At Kansas City's Belger Center, Artist Who Saw This Future Now Offers Off-Planet Refuge
When it comes to the relevance of her artwork in the post-Obama political landscape, no one could blame Renée Stout for saying she warned us.
Stout’s work has long been part of the collection at the Belger Arts Center. For decades, the John and Maxine Belger Family Foundation has collected her paintings, sculptures and mixed-media pieces, which center on the African diaspora and African-American identity. Richard Belger, the foundation’s secretary, wrote the foreword to the 2002 catalog accompanying the center’s midcareer retrospective of Stout’s art, and key elements of that show have found their way into other theme-driven Belger exhibitions ever since.
That patronage pays new dividends in the recently opened “Church of the Crossroads: Renée Stout in the Belger Collection,” which, in an unplanned coincidence, underscores Stout’s February lifetime-achievement award from the Women’s Caucus for Art.
Among her scorching statement works of years past: "Baby's First Gun," a 1998 mockup of a delicate pea shooter, “ABC” etched into the gunmetal, in a wooden box of pink and yellow and pale blue; and a crest of firearm replicas assigned to Geronimo, Harriet Tubman (her name carved into a wooden handle), John Brown and other oppressed figures.
In a category of its own remains 1997’s "The Chairman Watching the Game,” a bloody board game of violence and irresolution.
“My feelings today about those pieces are as raw, if not more raw, as they were at the time I created them,” Stout tells KCUR.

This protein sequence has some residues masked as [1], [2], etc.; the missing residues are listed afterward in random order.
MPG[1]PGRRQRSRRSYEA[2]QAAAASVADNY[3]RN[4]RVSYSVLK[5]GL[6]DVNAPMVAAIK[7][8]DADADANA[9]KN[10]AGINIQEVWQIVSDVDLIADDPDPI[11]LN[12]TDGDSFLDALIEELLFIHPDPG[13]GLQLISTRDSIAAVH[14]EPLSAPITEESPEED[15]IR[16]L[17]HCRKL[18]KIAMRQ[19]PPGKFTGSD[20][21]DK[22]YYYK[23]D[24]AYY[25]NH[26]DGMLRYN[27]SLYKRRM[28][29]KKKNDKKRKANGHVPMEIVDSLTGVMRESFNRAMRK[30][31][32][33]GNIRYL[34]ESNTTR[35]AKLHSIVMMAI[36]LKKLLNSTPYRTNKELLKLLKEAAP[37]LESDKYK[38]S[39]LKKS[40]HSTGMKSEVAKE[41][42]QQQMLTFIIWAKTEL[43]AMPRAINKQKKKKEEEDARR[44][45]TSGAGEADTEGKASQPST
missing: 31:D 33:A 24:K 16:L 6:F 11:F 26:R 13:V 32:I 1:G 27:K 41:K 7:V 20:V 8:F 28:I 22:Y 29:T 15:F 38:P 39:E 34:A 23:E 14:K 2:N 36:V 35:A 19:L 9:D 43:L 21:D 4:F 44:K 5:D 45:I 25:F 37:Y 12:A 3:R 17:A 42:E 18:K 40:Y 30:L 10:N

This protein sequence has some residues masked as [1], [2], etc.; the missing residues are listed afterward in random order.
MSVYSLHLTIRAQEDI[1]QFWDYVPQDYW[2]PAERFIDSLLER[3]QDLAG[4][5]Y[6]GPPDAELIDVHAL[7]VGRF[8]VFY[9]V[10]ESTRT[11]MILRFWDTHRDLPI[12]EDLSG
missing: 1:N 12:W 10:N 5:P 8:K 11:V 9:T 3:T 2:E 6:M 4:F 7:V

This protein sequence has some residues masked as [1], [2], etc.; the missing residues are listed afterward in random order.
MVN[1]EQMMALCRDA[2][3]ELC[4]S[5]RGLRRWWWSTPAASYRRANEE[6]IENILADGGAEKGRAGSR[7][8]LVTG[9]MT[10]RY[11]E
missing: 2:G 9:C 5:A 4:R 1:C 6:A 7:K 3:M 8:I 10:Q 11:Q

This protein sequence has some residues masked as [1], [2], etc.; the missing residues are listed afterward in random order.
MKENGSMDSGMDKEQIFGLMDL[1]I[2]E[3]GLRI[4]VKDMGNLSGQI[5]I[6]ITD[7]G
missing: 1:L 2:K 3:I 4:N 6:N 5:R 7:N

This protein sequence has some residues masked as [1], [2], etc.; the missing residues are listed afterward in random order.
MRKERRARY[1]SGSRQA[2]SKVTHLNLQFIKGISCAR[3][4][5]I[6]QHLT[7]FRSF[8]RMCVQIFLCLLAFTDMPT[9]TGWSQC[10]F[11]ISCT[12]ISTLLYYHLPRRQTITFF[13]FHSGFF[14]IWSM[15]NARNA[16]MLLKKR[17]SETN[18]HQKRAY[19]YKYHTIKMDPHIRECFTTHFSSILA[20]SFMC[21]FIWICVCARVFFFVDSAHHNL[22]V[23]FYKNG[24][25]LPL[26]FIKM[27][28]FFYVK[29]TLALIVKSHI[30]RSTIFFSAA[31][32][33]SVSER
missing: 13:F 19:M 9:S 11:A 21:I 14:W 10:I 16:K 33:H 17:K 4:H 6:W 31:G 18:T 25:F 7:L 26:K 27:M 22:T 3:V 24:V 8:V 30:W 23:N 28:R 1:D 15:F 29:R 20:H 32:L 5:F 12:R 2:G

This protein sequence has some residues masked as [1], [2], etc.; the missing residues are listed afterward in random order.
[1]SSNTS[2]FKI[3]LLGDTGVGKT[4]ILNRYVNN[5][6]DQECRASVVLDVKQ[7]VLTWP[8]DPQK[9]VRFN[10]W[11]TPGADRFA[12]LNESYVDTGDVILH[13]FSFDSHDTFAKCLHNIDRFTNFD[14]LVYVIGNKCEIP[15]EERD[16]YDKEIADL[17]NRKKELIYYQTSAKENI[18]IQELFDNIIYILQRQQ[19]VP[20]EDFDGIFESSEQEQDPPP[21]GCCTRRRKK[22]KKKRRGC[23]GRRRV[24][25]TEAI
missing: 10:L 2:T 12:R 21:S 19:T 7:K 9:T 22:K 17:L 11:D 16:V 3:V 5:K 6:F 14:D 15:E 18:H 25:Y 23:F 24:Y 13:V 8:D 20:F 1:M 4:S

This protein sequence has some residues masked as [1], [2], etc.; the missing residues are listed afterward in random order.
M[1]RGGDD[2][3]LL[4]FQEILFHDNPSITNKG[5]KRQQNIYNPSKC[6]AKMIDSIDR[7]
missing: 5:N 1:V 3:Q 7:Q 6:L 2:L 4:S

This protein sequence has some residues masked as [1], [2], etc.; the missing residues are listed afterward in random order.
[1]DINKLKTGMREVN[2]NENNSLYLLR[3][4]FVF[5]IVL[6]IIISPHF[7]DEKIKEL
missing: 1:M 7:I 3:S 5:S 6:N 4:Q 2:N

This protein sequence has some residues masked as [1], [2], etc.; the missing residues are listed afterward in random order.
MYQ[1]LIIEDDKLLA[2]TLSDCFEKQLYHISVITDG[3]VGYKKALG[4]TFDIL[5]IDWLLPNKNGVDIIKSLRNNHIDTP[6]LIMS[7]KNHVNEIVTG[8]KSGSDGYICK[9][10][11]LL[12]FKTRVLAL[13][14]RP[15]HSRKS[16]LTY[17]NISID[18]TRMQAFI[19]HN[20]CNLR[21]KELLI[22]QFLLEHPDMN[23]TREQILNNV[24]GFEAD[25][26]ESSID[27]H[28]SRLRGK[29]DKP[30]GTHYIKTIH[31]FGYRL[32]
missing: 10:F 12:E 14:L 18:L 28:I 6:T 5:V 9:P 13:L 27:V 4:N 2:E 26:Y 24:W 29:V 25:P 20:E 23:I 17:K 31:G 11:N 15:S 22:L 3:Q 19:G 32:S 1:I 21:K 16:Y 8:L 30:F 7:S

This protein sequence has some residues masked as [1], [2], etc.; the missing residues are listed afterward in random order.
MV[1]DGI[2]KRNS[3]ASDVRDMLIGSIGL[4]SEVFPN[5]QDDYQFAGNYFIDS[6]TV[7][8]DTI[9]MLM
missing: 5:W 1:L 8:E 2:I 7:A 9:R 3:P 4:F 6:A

“Things have actually gotten much worse,” she adds. “So I still have an emotional connection to those works and when I think back on them, I feel vindicated. People thought I was being didactic at the time I made them. Bill Clinton was president, but I was seeing what was coming down the road.”
But there’s a lifetime of art here: hulking art of metal and heirloom wood, paintings and simulated collages, handwritten messages, neon signs, hints of taxidermy. The show also includes a handful of pieces that postdate the Belger’s 2002 assemblage, alongside Stout’s alluring alter-ego fascinations Fatima Mayfield and Madam Ching, which formulate voodoo and fortune-telling tropes into playful, dreamy mini installations.
“A lot of people have never seen that political work and don’t know that I did that work at all,” Stout says. “But when people see my work at the Belger they are seeing it in a better context than they could ever see it in a museum. My work is a long-running narrative, and when people come to the Belger to see it, they can experience that way.”
And the lifetime-achievement laurel doesn’t signal an end to work by Stout, who grew up in Pittsburgh and has worked in Washington, D.C., for most of her career.
“My work has always been therapeutic for me, and so it often functions as a vehicle to work out my feelings and frustrations at stressful times like these,” she says. “Each body of work that I do has a particular narrative or theme that helps keep me focused on the message I’m trying to convey.”
Heading into a one-person show this fall at Hemphill Gallery in D.C., Stout is preparing a body of work for an exhibition she’s tentatively titled “In the Parallel Universe.”
“My aim is to show the viewer what I may see if I could just be off this planet for one moment, even if it is only in my imagination. And I can tell you, it’s a lot more fun, funky and full of humor than the reality we’re living now.”
“Church of the Crossroads: Renée Stout in the Belger Collection,” through September 7 at the Belger Arts Center, 2100 Walnut, Kansas City, Missouri 64108; 816-474-3250.
Scott Wilson is a writer and editor in Kansas City. Contact him at email@example.com.